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Greater Kudu

Greater Kudu at The Living Desert Zoo and Gardens. Click to see more.

Greater Kudu

Tragelaphus strepsiceros


Bovidae, the cow and gazelle family

Conservation Status

Low risk, IUCN


East and southern Africa


Woodlands, scrub, and open forests up to 8,000 feet


Africa’s second largest antelope.

This antelope is easily distinguished by the male’s spectacular spiral horns, and the six to ten thin pale stripes against its tawny-brown to grey-brown body. Female greater kudus are smaller than males, and lack the impressive horns. The coat color of the females is also different, varying from sandy yellowish-grey to russet, against which the thin stripes are conspicuous. Both sexes have a crest of hair that runs along the middle of the back and forms a mane, and there is a distinct white band across the face between the eyes. Their large, rounded ears give a slightly comical appearance.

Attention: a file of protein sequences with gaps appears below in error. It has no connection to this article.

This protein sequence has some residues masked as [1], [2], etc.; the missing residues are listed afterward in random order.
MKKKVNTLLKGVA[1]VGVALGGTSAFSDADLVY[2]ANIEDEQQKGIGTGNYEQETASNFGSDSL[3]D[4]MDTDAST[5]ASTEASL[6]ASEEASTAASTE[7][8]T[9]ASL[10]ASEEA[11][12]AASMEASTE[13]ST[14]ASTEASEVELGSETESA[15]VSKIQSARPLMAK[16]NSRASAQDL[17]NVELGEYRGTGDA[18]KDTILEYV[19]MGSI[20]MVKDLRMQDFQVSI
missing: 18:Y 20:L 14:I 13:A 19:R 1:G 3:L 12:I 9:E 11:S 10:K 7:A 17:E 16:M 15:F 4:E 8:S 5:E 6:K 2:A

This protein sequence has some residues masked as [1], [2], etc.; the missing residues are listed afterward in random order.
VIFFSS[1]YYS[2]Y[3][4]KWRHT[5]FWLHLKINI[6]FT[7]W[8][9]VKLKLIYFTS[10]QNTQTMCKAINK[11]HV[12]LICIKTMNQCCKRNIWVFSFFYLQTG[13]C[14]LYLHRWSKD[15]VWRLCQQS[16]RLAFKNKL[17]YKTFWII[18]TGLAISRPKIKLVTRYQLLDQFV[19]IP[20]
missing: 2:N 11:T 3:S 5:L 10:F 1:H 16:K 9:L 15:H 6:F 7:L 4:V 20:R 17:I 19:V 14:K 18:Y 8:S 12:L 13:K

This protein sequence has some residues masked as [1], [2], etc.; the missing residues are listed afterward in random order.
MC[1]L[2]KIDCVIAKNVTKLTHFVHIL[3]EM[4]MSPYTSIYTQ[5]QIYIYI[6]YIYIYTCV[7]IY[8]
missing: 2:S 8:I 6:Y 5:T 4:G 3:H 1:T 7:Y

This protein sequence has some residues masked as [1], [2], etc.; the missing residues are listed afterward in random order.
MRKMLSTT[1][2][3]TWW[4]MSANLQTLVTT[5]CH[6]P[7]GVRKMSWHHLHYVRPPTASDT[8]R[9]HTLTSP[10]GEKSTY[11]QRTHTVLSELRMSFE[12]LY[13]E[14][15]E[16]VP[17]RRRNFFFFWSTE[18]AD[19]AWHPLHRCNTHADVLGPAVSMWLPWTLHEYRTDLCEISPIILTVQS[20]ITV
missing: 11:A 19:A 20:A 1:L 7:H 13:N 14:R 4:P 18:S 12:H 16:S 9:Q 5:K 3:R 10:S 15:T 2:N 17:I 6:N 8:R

They are shy and their large ears are extremely sensitive to noise. If they can they will move away from potential predators but if they have to flee they do so with large jumps. Despite their bulky size, greater kudus are remarkably agile and are surprisingly adept at jumping.

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